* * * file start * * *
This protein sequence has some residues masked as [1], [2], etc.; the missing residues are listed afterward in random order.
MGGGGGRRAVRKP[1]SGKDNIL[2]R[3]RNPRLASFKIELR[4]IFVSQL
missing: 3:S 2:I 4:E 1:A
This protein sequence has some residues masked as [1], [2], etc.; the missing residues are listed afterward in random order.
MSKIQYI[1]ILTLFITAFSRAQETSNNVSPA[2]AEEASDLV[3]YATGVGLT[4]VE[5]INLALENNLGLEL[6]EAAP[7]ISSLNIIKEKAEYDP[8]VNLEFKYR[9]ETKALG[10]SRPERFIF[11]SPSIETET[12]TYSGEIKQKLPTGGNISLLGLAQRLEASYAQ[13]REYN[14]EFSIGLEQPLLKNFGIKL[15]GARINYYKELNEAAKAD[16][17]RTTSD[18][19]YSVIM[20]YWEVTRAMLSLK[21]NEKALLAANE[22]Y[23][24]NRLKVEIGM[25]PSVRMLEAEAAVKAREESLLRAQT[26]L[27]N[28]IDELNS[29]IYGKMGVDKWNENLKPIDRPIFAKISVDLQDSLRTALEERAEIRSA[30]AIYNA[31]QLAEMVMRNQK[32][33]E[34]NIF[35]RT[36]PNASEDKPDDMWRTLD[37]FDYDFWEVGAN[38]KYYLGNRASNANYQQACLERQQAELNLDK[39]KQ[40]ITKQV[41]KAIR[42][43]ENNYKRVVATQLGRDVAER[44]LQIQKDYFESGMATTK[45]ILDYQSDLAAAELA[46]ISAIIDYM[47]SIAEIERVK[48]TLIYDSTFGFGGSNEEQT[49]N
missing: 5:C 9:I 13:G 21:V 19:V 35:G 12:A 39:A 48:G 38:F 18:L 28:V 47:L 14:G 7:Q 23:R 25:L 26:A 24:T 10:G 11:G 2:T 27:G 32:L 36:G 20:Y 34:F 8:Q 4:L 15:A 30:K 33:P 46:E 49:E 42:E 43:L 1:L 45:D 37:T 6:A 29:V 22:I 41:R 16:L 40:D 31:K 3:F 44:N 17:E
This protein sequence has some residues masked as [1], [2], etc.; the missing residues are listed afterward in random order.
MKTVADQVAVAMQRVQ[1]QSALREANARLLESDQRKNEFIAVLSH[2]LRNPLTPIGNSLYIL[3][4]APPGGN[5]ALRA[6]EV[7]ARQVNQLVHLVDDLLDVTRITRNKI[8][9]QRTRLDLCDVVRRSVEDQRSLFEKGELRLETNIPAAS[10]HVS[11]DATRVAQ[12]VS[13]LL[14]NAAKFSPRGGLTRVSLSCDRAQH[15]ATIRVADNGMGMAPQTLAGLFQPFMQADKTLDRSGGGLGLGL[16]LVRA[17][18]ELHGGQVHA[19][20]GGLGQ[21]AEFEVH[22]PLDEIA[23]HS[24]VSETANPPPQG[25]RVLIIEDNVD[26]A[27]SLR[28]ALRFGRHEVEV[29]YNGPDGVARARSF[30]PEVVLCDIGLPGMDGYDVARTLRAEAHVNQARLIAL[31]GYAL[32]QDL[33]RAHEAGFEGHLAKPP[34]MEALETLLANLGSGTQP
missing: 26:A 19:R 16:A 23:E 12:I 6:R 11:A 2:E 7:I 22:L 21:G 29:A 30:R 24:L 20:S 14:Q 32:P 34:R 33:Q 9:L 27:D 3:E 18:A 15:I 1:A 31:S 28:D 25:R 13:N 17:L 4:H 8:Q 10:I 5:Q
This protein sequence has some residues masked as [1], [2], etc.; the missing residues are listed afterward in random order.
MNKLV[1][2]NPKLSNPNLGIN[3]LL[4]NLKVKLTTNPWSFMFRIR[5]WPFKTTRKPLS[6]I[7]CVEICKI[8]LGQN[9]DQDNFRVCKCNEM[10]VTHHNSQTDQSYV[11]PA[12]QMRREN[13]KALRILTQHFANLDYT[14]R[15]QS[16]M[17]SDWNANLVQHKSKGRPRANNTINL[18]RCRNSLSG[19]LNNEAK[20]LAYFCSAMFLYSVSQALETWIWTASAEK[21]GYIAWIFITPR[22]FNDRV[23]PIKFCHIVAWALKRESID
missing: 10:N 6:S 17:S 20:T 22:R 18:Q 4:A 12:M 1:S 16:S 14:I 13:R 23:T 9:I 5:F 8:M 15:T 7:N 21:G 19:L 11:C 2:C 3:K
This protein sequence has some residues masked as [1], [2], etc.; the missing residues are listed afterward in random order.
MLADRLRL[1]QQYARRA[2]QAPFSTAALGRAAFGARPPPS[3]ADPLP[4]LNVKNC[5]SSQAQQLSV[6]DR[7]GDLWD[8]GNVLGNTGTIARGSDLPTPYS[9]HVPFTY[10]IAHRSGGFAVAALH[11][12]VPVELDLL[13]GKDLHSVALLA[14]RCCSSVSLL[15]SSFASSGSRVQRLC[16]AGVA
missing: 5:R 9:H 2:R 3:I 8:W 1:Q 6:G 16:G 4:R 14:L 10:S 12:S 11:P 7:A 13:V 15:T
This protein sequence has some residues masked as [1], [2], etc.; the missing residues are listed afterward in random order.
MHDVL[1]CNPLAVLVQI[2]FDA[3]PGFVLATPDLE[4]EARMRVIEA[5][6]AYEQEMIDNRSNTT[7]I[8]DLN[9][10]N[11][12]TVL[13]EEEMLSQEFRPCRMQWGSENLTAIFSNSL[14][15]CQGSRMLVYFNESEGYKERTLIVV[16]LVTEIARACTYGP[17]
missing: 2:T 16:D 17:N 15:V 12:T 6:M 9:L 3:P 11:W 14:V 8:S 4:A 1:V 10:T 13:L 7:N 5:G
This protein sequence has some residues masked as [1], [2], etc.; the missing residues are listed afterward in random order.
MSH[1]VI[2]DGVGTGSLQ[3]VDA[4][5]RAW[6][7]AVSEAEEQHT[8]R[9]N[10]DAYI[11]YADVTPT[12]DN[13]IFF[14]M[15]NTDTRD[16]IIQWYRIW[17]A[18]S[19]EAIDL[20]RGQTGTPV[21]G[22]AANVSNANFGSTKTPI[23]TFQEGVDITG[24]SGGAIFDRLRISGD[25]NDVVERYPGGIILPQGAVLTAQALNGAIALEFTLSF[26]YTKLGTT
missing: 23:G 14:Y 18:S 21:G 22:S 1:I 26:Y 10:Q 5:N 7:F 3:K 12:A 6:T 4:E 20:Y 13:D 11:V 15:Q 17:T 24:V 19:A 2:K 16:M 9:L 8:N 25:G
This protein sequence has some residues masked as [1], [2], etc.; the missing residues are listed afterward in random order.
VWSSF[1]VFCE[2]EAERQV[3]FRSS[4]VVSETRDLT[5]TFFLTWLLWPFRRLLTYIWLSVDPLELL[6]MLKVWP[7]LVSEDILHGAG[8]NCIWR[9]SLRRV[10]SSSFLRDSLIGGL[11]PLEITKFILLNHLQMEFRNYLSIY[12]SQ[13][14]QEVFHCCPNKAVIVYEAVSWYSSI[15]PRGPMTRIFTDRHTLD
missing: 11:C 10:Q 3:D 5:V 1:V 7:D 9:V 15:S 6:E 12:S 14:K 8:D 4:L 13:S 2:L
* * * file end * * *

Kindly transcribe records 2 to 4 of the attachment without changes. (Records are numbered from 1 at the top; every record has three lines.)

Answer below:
This protein sequence has some residues masked as [1], [2], etc.; the missing residues are listed afterward in random order.
MSKIQYI[1]ILTLFITAFSRAQETSNNVSPA[2]AEEASDLV[3]YATGVGLT[4]VE[5]INLALENNLGLEL[6]EAAP[7]ISSLNIIKEKAEYDP[8]VNLEFKYR[9]ETKALG[10]SRPERFIF[11]SPSIETET[12]TYSGEIKQKLPTGGNISLLGLAQRLEASYAQ[13]REYN[14]EFSIGLEQPLLKNFGIKL[15]GARINYYKELNEAAKAD[16][17]RTTSD[18][19]YSVIM[20]YWEVTRAMLSLK[21]NEKALLAANE[22]Y[23][24]NRLKVEIGM[25]PSVRMLEAEAAVKAREESLLRAQT[26]L[27]N[28]IDELNS[29]IYGKMGVDKWNENLKPIDRPIFAKISVDLQDSLRTALEERAEIRSA[30]AIYNA[31]QLAEMVMRNQK[32][33]E[34]NIF[35]RT[36]PNASEDKPDDMWRTLD[37]FDYDFWEVGAN[38]KYYLGNRASNANYQQACLERQQAELNLDK[39]KQ[40]ITKQV[41]KAIR[42][43]ENNYKRVVATQLGRDVAER[44]LQIQKDYFESGMATTK[45]ILDYQSDLAAAELA[46]ISAIIDYM[47]SIAEIERVK[48]TLIYDSTFGFGGSNEEQT[49]N
missing: 5:C 9:I 13:G 21:V 19:V 35:G 12:A 39:A 48:G 38:F 18:L 28:V 47:L 14:G 7:Q 23:R 25:L 26:A 24:T 10:G 11:G 2:T 27:G 32:L 36:G 20:Y 34:F 8:Q 4:L 15:A 30:K 33:P 46:E 49:E 42:E 43:L 1:L 45:D 37:T 6:A 29:V 22:I 41:R 16:L 40:D 31:K 3:F 44:N 17:E
This protein sequence has some residues masked as [1], [2], etc.; the missing residues are listed afterward in random order.
MKTVADQVAVAMQRVQ[1]QSALREANARLLESDQRKNEFIAVLSH[2]LRNPLTPIGNSLYIL[3][4]APPGGN[5]ALRA[6]EV[7]ARQVNQLVHLVDDLLDVTRITRNKI[8][9]QRTRLDLCDVVRRSVEDQRSLFEKGELRLETNIPAAS[10]HVS[11]DATRVAQ[12]VS[13]LL[14]NAAKFSPRGGLTRVSLSCDRAQH[15]ATIRVADNGMGMAPQTLAGLFQPFMQADKTLDRSGGGLGLGL[16]LVRA[17][18]ELHGGQVHA[19][20]GGLGQ[21]AEFEVH[22]PLDEIA[23]HS[24]VSETANPPPQG[25]RVLIIEDNVD[26]A[27]SLR[28]ALRFGRHEVEV[29]YNGPDGVARARSF[30]PEVVLCDIGLPGMDGYDVARTLRAEAHVNQARLIAL[31]GYAL[32]QDL[33]RAHEAGFEGHLAKPP[34]MEALETLLANLGSGTQP
missing: 26:A 19:R 16:A 23:E 12:I 6:R 11:A 2:E 7:I 22:L 21:G 29:A 30:R 24:L 20:S 14:Q 32:P 34:R 33:Q 9:L 27:D 3:E 18:A 15:I 1:A 31:S 28:D 25:R 13:N 17:L 4:H 8:Q 10:I 5:Q
This protein sequence has some residues masked as [1], [2], etc.; the missing residues are listed afterward in random order.
MNKLV[1][2]NPKLSNPNLGIN[3]LL[4]NLKVKLTTNPWSFMFRIR[5]WPFKTTRKPLS[6]I[7]CVEICKI[8]LGQN[9]DQDNFRVCKCNEM[10]VTHHNSQTDQSYV[11]PA[12]QMRREN[13]KALRILTQHFANLDYT[14]R[15]QS[16]M[17]SDWNANLVQHKSKGRPRANNTINL[18]RCRNSLSG[19]LNNEAK[20]LAYFCSAMFLYSVSQALETWIWTASAEK[21]GYIAWIFITPR[22]FNDRV[23]PIKFCHIVAWALKRESID
missing: 10:N 6:S 17:S 20:T 22:R 18:Q 4:A 12:M 1:S 16:S 14:I 13:R 23:T 9:I 5:F 8:M 15:T 7:N 21:G 19:L 11:C 2:C 3:K